Green light marks Fermentery Form in Olde Kensington

Fermentery Form, a micro brewpub in an alley, offers tart, fruity specialties and announces pop-up hours online.

Two patrons clink their drinks at Fermentery Form, a hidden brewery on Palethorp Street near Cecil B. Moore Avenue on Saturday. | DYLAN LONG / THE TEMPLE NEWS

Tucked away in an alley in the heart of Olde Kensington, you wouldn’t notice the Fermentery Form brewery if you didn’t know where to look. 

On Palethorp Street, a pathway off Cecil B. Moore Avenue between 2nd and Hancock streets, the bar’s entrance is marked only by a single green light over the doorway. But that doesn’t keep away the crowds of people who gather at the bar, sit alongside a pyramid of wooden beer casks and socialize outside on the large, brick-walled patio.

Dozens pack the brewery to sample “mixed fermentation” beers every Saturday from 2-8 p.m., as well as during rotating hours announced on Facebook and Instagram.

Ethan Tripp, the brewpub’s owner, used to sit next to a pallet of beer cases with a cash box, giving out free samples during special events at Fermentery Form. But visitors’ interest in the brewery quickly outpaced what he could handle. 

“At some point, you have to say, ‘People want to do this,’ meaning they want to hang out here and they want to drink here,” Tripp said. “So how can we make it happen?” 

To meet the demand, Tripp bought a small dual-tap kegerator — a refrigerator that holds a keg — and built a tasting room which he opened in Fall 2017.

Fermentery Form is unlike most breweries, because Tripp brews every beer with a special house-mix culture of yeast and bacteria, he said. 

A traditional style of beer, like an ale or lager, is brewed with a single specific yeast. Mixing multiple yeasts and bacteria during the fermentation process, Tripp said, produces beers with a tarter, fruitier taste that Fermentery Form specializes in.

“People aren’t typically used to hearing about bacteria in beer, but it’s a lot of the same microbes that would be used in making yogurt or fermented pickles,” Tripp said. 

The menu includes varieties like Soft, a white beer with orange juice, coriander and chamomile, and heavier beers like Merry Merry, a dark ale aged in bourbon and white wine barrels. Drinks are served by the glass or bottle, and Tripp encourages patrons to share with each other.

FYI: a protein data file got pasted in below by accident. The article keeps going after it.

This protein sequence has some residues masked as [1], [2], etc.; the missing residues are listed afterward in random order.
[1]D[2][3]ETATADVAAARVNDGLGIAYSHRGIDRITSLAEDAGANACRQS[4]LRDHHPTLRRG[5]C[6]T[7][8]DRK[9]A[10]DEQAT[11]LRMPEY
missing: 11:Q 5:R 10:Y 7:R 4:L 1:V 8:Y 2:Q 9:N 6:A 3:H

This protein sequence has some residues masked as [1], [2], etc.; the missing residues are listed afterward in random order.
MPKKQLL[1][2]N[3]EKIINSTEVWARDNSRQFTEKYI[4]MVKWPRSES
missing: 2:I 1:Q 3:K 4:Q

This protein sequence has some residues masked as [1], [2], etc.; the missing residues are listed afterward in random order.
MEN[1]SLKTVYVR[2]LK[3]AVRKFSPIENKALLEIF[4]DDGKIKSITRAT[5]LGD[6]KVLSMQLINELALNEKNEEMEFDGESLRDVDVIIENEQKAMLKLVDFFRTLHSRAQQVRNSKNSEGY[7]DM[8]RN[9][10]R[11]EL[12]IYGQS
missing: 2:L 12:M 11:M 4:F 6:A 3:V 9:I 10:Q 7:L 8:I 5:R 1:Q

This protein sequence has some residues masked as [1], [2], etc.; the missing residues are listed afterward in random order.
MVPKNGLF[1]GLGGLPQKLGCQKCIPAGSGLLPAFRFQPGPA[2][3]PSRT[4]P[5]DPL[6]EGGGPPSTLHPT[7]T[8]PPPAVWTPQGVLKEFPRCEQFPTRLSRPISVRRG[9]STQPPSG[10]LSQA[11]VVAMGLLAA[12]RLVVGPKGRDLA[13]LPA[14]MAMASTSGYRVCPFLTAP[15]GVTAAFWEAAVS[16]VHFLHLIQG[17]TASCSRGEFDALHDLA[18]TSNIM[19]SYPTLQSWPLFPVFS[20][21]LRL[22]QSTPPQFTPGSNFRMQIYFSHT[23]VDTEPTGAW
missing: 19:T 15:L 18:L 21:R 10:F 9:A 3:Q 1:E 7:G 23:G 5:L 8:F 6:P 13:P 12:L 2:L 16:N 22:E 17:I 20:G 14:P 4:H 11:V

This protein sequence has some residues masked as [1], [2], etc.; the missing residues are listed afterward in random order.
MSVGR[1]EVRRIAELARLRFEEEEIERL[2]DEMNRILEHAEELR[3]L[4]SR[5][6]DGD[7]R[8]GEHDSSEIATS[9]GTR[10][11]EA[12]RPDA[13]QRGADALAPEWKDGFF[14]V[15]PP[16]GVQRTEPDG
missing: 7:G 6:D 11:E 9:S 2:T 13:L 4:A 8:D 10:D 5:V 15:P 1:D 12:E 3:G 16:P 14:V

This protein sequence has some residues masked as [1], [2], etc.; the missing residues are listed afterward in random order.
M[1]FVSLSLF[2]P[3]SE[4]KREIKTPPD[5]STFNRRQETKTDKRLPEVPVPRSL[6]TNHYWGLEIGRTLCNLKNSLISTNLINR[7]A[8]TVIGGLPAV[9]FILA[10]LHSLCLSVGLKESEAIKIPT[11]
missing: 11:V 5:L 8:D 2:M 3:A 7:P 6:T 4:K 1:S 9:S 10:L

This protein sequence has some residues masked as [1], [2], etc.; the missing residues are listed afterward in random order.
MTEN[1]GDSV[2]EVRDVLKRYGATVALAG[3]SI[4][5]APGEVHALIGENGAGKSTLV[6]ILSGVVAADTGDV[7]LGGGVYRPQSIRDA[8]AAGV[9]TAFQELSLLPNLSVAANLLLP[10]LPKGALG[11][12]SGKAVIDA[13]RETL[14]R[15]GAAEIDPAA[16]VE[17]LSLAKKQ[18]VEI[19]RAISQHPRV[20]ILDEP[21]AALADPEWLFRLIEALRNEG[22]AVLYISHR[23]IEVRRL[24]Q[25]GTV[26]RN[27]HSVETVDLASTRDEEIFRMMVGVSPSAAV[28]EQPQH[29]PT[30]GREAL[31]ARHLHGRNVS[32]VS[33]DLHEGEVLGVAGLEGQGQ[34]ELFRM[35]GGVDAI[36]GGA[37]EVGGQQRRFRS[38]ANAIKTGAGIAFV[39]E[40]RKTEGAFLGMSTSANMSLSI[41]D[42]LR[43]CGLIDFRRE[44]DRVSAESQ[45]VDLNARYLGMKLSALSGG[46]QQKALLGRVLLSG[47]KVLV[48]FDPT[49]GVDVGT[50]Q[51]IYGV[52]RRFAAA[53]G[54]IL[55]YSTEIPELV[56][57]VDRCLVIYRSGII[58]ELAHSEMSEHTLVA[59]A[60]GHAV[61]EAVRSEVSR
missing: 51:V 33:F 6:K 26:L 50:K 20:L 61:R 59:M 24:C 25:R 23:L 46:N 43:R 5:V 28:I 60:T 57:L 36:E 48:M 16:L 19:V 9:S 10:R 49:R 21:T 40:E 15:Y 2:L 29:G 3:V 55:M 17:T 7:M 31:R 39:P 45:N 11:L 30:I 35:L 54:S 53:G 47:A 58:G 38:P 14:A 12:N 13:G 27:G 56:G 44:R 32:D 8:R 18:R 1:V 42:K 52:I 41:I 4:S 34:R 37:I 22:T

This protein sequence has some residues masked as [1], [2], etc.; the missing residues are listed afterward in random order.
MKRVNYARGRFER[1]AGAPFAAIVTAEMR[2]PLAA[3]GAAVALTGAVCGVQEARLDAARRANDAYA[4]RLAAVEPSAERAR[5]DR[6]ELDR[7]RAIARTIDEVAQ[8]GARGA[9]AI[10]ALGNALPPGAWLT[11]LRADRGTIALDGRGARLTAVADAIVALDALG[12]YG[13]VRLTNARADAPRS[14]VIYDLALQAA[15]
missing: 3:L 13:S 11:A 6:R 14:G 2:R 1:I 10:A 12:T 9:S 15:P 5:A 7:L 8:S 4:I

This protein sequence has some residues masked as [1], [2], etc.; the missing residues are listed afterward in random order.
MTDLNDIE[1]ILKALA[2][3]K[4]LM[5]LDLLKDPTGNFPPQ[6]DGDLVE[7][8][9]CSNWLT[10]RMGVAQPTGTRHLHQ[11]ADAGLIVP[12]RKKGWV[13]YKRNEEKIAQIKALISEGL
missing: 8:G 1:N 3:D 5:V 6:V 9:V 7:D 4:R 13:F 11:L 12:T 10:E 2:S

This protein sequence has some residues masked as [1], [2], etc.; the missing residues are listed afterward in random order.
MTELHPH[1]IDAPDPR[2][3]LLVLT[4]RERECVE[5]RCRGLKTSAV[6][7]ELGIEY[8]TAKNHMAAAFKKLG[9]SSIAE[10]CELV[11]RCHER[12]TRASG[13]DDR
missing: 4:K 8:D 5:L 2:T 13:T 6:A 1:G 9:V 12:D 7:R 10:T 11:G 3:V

“We’re not in it to get people smashed,” Tripp said. “We’re in it to get people flavor and also to have people share something.”

Sam Cooper, a 2012 risk management and insurance alumnus who lives in Phoenixville, Pennsylvania, has frequented Fermentery Form since its inception. He invested in a now-discontinued membership program that allows him to call ahead any week and reserve bottles, he said. 

Cooper, 29, developed an interest in beer during his early 20s when his uncle introduced him to imported European beers. Fermentery Form’s focus on sour and wild ales helps distinguish it from other Philly breweries, Cooper said.

Seeing the growth from two years ago to now, has validated Tripp’s mission of showcasing mixed fermentation beers and introduced Cooper to a community of beer lovers, he said.

“Everyone here is just awesome,” Cooper added. “Everyone’s trying to do the same thing: find good beer and drink good beer with good company.”

Outside on the patio on Feb. 16, a group of five friends talked over a round of drinks during their first trip to Fermentery Form. They liked how the atmosphere felt like a cross between a wine bar and a traditional brewery.

“Their beers are very unique,” said Kelly Benesh, 29. “Other breweries in Philly, you’re not going to get the sour, the tart, the bourbon-barrel fermented. You’re going to get your run-of-the-mill India pale ales and pilsners, so I think it has something different to offer.”

“This is a place that I would take someone who was like, ‘I don’t like beer that much,’” said Benesh’s friend Frannie Bower, 28.

Among new breweries, Tripp sees a trend toward establishing a niche market and focusing on the local community, not trying to become the next big “regional player,” he said. 

“I don’t know why people think if you make something good, everyone should have it in the next six states,” Tripp said. “Maybe it’s better if people have to go out of the way to get your special version.”

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